Dutch schools should focus more on STEM education: teachers
The curriculum in Dutch education must change to better prepare students for their future, according to advice from around 150 teachers and school leaders presented to Minister Arie Slob for Primary- and Secondary Education on Wednesday, NOS reports.
The advisory council, called curriculum.nu, wants to focus more on STEM education - an interdisciplinary approach to learning that combines academic concepts with real-world, practical lessons, so that students can connect school with community and work. Neelie Kroes, former European Commission Vice President and the transit minister under Ruud Lubbers, also stressed the importance of this type of education while speaking at the World Summit AI on Wednesday.
The advisory council was asked to propose changes to the compulsory curriculum all Dutch school pupils follow. The current curriculum is some 13 years old and both politicians and teachers recognize that the content is outdated in a number of subjects.
The council thinks that pupils need to be better prepared for "their personal, social and working lives". The teachers therefore came up with a long list of starting points for nine "learning areas" to focus on to achieve this. These include Dutch, English, arithmetic and mathematics, but also things like exercise and sport. The council did not come up with any specific teaching materials - the report is largely of a general nature, apart from a few points.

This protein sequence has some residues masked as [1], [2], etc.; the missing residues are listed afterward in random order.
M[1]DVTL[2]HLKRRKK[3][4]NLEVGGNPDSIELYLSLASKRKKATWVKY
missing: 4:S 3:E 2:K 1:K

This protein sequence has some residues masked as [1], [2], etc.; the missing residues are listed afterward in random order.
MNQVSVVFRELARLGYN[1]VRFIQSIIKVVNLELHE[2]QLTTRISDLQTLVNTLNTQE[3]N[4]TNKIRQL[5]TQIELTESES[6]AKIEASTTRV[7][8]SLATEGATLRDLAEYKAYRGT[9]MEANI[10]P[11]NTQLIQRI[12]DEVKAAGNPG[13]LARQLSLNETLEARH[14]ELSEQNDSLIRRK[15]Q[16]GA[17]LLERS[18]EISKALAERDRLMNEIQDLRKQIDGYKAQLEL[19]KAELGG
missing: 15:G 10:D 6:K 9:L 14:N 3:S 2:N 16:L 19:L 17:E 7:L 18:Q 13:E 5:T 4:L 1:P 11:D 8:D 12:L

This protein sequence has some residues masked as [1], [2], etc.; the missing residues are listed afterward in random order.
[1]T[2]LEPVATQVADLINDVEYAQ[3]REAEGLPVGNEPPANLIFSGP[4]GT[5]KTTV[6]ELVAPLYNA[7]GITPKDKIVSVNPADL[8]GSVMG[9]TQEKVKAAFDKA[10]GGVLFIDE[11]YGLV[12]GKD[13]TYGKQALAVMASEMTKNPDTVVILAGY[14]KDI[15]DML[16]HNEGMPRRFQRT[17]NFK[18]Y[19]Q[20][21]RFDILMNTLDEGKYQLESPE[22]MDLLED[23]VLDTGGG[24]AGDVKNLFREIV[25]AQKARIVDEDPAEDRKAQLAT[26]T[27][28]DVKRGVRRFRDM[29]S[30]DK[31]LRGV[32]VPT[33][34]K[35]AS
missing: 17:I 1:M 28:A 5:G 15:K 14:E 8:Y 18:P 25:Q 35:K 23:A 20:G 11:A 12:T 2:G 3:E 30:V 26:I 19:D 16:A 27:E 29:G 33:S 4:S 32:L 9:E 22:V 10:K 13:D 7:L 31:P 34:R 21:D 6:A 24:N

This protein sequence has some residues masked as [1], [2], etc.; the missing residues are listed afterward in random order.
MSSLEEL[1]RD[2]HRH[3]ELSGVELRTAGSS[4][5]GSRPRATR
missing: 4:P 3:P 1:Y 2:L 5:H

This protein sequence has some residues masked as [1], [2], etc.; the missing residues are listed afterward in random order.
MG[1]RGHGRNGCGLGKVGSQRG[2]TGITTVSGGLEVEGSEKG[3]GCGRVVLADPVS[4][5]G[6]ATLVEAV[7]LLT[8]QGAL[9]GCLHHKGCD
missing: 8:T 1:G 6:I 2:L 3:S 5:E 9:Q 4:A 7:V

The proposals include teaching the basic principles of programming at primary school, and continuing this training more in-depth in secondary school. Primary school children should also receive lessons in citizenship and statistics. High school pupils should learn how to draw up and stick to a budget. There should be lessons on sustainability, globalization, technology and health. And more attention should be paid to health and a healthy lifestyle.
The council does not think that any new courses should be added to the curriculum. They want their proposals to be included in the existing course package. For example, citizenship can be added to history and social studies, but can also be a special project in Dutch.
The council called it important to give teachers enough time to prepare for the new teaching material. Schools must also be given the space to come up with new teaching material themselves.
It is now up to politicians to decide what changes need to be made and when. Minister Slob will come up with a substantive proposal by converting curriculum.nu's proposals into so-called "core objectives", according to the broadcaster. These will then be discussed in parliament.